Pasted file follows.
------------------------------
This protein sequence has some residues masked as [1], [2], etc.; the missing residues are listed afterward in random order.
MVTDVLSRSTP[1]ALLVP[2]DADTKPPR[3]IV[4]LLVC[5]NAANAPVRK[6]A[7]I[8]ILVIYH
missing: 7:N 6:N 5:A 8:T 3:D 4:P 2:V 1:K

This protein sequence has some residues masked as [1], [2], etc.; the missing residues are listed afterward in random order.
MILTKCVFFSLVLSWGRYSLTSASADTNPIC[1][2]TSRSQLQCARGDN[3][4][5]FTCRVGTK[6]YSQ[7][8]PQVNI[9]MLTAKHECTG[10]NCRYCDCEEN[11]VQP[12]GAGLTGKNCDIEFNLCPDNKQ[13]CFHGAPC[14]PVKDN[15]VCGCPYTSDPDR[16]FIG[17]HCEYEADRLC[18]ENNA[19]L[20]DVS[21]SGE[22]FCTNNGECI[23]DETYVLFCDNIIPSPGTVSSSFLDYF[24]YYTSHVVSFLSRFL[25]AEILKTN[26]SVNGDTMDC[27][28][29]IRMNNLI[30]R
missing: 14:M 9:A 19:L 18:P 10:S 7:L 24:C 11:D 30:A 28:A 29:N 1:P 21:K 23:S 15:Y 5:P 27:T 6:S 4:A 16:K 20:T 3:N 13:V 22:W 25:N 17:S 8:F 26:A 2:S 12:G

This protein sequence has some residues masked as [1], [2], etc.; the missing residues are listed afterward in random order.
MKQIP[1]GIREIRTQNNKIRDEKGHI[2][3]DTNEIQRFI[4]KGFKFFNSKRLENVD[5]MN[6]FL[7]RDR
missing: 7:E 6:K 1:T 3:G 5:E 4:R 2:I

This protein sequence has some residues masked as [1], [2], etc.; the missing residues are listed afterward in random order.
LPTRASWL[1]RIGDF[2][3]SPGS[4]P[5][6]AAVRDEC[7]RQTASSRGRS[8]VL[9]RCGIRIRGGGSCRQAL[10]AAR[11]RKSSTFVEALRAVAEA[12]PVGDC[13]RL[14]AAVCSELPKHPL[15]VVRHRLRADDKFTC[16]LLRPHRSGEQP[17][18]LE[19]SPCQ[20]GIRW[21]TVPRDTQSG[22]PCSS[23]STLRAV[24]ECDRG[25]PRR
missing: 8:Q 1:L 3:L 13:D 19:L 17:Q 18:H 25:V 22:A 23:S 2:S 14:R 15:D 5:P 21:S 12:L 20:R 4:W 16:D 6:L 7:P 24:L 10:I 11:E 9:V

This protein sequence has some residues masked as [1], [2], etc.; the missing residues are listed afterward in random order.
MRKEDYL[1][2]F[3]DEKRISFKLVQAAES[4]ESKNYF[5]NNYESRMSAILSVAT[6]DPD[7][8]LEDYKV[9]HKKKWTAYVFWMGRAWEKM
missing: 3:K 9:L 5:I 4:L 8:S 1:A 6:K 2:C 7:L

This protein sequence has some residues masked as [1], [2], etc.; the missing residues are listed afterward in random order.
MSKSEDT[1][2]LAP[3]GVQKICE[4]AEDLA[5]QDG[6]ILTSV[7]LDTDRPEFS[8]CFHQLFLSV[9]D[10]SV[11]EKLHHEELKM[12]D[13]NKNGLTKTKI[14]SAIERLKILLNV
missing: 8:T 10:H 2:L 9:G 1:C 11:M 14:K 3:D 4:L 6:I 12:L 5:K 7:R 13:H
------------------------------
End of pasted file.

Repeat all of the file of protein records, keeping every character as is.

This protein sequence has some residues masked as [1], [2], etc.; the missing residues are listed afterward in random order.
MVTDVLSRSTP[1]ALLVP[2]DADTKPPR[3]IV[4]LLVC[5]NAANAPVRK[6]A[7]I[8]ILVIYH
missing: 7:N 6:N 5:A 8:T 3:D 4:P 2:V 1:K

This protein sequence has some residues masked as [1], [2], etc.; the missing residues are listed afterward in random order.
MILTKCVFFSLVLSWGRYSLTSASADTNPIC[1][2]TSRSQLQCARGDN[3][4][5]FTCRVGTK[6]YSQ[7][8]PQVNI[9]MLTAKHECTG[10]NCRYCDCEEN[11]VQP[12]GAGLTGKNCDIEFNLCPDNKQ[13]CFHGAPC[14]PVKDN[15]VCGCPYTSDPDR[16]FIG[17]HCEYEADRLC[18]ENNA[19]L[20]DVS[21]SGE[22]FCTNNGECI[23]DETYVLFCDNIIPSPGTVSSSFLDYF[24]YYTSHVVSFLSRFL[25]AEILKTN[26]SVNGDTMDC[27][28][29]IRMNNLI[30]R
missing: 14:M 9:A 19:L 18:P 10:S 7:L 24:C 11:D 30:A 28:A 29:N 1:P 21:K 23:S 15:Y 5:P 27:T 6:S 4:A 16:K 20:T 3:N 13:V 22:W 25:N 17:S 8:F 26:A 2:S 12:G

This protein sequence has some residues masked as [1], [2], etc.; the missing residues are listed afterward in random order.
MKQIP[1]GIREIRTQNNKIRDEKGHI[2][3]DTNEIQRFI[4]KGFKFFNSKRLENVD[5]MN[6]FL[7]RDR
missing: 7:E 6:K 1:T 3:G 5:E 4:R 2:I

This protein sequence has some residues masked as [1], [2], etc.; the missing residues are listed afterward in random order.
LPTRASWL[1]RIGDF[2][3]SPGS[4]P[5][6]AAVRDEC[7]RQTASSRGRS[8]VL[9]RCGIRIRGGGSCRQAL[10]AAR[11]RKSSTFVEALRAVAEA[12]PVGDC[13]RL[14]AAVCSELPKHPL[15]VVRHRLRADDKFTC[16]LLRPHRSGEQP[17][18]LE[19]SPCQ[20]GIRW[21]TVPRDTQSG[22]PCSS[23]STLRAV[24]ECDRG[25]PRR
missing: 8:Q 1:L 3:L 13:D 19:L 17:Q 18:H 25:V 22:A 23:S 2:S 14:R 15:D 5:P 21:S 12:L 20:R 4:W 16:D 6:L 7:P 24:L 10:I 11:E 9:V

This protein sequence has some residues masked as [1], [2], etc.; the missing residues are listed afterward in random order.
MRKEDYL[1][2]F[3]DEKRISFKLVQAAES[4]ESKNYF[5]NNYESRMSAILSVAT[6]DPD[7][8]LEDYKV[9]HKKKWTAYVFWMGRAWEKM
missing: 3:K 9:L 5:I 4:L 8:S 1:A 6:K 2:C 7:L

This protein sequence has some residues masked as [1], [2], etc.; the missing residues are listed afterward in random order.
MSKSEDT[1][2]LAP[3]GVQKICE[4]AEDLA[5]QDG[6]ILTSV[7]LDTDRPEFS[8]CFHQLFLSV[9]D[10]SV[11]EKLHHEELKM[12]D[13]NKNGLTKTKI[14]SAIERLKILLNV
missing: 8:T 10:H 2:L 9:G 1:C 11:M 14:K 3:D 4:L 6:I 12:L 5:K 7:R 13:H